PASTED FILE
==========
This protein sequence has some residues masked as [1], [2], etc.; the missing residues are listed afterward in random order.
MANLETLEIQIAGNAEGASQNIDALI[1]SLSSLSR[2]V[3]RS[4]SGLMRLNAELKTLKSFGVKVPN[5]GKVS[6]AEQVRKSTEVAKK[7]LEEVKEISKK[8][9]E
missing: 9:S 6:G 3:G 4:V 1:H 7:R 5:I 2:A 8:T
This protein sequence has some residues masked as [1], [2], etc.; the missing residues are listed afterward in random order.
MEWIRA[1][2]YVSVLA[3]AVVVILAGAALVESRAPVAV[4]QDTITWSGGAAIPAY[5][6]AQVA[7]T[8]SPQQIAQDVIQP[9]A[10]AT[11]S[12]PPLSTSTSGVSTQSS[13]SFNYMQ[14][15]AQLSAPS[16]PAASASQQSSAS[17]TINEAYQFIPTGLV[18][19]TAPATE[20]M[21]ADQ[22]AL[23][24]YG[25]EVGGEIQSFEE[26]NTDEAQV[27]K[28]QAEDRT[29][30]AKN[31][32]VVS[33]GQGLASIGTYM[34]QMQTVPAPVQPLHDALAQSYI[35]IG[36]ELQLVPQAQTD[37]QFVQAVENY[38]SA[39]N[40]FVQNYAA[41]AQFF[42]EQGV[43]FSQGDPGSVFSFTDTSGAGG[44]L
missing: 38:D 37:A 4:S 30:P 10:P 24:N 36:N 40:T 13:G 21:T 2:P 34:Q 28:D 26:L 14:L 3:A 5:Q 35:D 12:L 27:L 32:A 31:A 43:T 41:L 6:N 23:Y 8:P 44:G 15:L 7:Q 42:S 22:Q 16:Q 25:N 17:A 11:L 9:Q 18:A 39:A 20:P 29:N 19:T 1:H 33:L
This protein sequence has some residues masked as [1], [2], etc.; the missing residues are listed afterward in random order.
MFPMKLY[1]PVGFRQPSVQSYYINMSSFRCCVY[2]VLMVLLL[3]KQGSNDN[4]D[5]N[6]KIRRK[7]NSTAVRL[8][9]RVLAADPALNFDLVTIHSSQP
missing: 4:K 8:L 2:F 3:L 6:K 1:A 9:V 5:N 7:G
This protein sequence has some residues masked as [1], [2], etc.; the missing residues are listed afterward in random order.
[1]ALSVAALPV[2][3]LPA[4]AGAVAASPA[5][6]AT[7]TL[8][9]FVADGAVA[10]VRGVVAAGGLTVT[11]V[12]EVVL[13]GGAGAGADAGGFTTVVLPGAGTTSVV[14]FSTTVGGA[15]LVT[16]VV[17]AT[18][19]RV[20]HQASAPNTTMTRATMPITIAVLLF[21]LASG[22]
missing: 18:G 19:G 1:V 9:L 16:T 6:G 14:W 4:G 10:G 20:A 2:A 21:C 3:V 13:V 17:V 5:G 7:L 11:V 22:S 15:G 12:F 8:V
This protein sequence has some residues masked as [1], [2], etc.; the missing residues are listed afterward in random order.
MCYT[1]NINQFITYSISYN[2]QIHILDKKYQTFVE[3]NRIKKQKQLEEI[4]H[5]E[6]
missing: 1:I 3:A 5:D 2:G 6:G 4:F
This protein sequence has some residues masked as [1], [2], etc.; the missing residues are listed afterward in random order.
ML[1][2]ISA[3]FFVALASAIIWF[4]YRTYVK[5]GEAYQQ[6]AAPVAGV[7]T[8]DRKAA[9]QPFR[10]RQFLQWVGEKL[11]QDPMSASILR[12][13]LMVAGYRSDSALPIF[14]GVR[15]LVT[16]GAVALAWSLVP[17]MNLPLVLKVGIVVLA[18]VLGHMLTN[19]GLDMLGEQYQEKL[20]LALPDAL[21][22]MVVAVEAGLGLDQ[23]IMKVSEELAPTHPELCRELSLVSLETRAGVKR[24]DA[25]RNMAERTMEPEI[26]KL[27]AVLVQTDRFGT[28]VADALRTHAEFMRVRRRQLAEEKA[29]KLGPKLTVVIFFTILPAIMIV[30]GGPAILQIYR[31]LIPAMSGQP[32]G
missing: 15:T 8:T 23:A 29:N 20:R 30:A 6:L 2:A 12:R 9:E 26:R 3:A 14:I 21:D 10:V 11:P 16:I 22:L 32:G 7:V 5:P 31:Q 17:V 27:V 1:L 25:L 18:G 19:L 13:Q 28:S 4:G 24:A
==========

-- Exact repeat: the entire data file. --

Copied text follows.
This protein sequence has some residues masked as [1], [2], etc.; the missing residues are listed afterward in random order.
MANLETLEIQIAGNAEGASQNIDALI[1]SLSSLSR[2]V[3]RS[4]SGLMRLNAELKTLKSFGVKVPN[5]GKVS[6]AEQVRKSTEVAKK[7]LEEVKEISKK[8][9]E
missing: 9:S 6:G 3:G 4:V 1:H 7:R 5:I 2:A 8:T
This protein sequence has some residues masked as [1], [2], etc.; the missing residues are listed afterward in random order.
MEWIRA[1][2]YVSVLA[3]AVVVILAGAALVESRAPVAV[4]QDTITWSGGAAIPAY[5][6]AQVA[7]T[8]SPQQIAQDVIQP[9]A[10]AT[11]S[12]PPLSTSTSGVSTQSS[13]SFNYMQ[14][15]AQLSAPS[16]PAASASQQSSAS[17]TINEAYQFIPTGLV[18][19]TAPATE[20]M[21]ADQ[22]AL[23][24]YG[25]EVGGEIQSFEE[26]NTDEAQV[27]K[28]QAEDRT[29][30]AKN[31][32]VVS[33]GQGLASIGTYM[34]QMQTVPAPVQPLHDALAQSYI[35]IG[36]ELQLVPQAQTD[37]QFVQAVENY[38]SA[39]N[40]FVQNYAA[41]AQFF[42]EQGV[43]FSQGDPGSVFSFTDTSGAGG[44]L
missing: 38:D 37:A 4:S 30:P 10:P 24:N 36:N 40:T 13:G 21:T 2:P 34:Q 28:D 26:L 14:L 3:A 5:Q 35:D 12:L 27:L 32:A 31:A 43:T 41:L 6:N 23:Y 8:P 44:G 15:L 7:Q 42:S 22:Q 16:Q 25:N 17:A 11:L 9:Q 18:A 39:A 20:P 29:N 19:T 1:H 33:L
This protein sequence has some residues masked as [1], [2], etc.; the missing residues are listed afterward in random order.
MFPMKLY[1]PVGFRQPSVQSYYINMSSFRCCVY[2]VLMVLLL[3]KQGSNDN[4]D[5]N[6]KIRRK[7]NSTAVRL[8][9]RVLAADPALNFDLVTIHSSQP
missing: 4:K 8:L 2:F 3:L 6:K 1:A 9:V 5:N 7:G
This protein sequence has some residues masked as [1], [2], etc.; the missing residues are listed afterward in random order.
[1]ALSVAALPV[2][3]LPA[4]AGAVAASPA[5][6]AT[7]TL[8][9]FVADGAVA[10]VRGVVAAGGLTVT[11]V[12]EVVL[13]GGAGAGADAGGFTTVVLPGAGTTSVV[14]FSTTVGGA[15]LVT[16]VV[17]AT[18][19]RV[20]HQASAPNTTMTRATMPITIAVLLF[21]LASG[22]
missing: 18:G 19:G 1:V 9:L 16:T 6:G 14:W 4:G 10:G 20:A 2:A 21:C 3:V 13:V 17:V 5:G 7:L 11:V 22:S 15:G 12:F 8:V
This protein sequence has some residues masked as [1], [2], etc.; the missing residues are listed afterward in random order.
MCYT[1]NINQFITYSISYN[2]QIHILDKKYQTFVE[3]NRIKKQKQLEEI[4]H[5]E[6]
missing: 1:I 3:A 5:D 2:G 6:G 4:F
This protein sequence has some residues masked as [1], [2], etc.; the missing residues are listed afterward in random order.
ML[1][2]ISA[3]FFVALASAIIWF[4]YRTYVK[5]GEAYQQ[6]AAPVAGV[7]T[8]DRKAA[9]QPFR[10]RQFLQWVGEKL[11]QDPMSASILR[12][13]LMVAGYRSDSALPIF[14]GVR[15]LVT[16]GAVALAWSLVP[17]MNLPLVLKVGIVVLA[18]VLGHMLTN[19]GLDMLGEQYQEKL[20]LALPDAL[21][22]MVVAVEAGLGLDQ[23]IMKVSEELAPTHPELCRELSLVSLETRAGVKR[24]DA[25]RNMAERTMEPEI[26]KL[27]AVLVQTDRFGT[28]VADALRTHAEFMRVRRRQLAEEKA[29]KLGPKLTVVIFFTILPAIMIV[30]GGPAILQIYR[31]LIPAMSGQP[32]G
missing: 15:T 8:T 23:A 29:N 20:R 30:A 6:L 2:A 12:R 9:E 26:R 3:A 14:I 21:D 10:V 11:P 16:I 22:L 32:G 7:V 5:P 31:Q 17:V 27:V 1:L 25:L 18:G 19:L 13:Q 28:S 4:G 24:A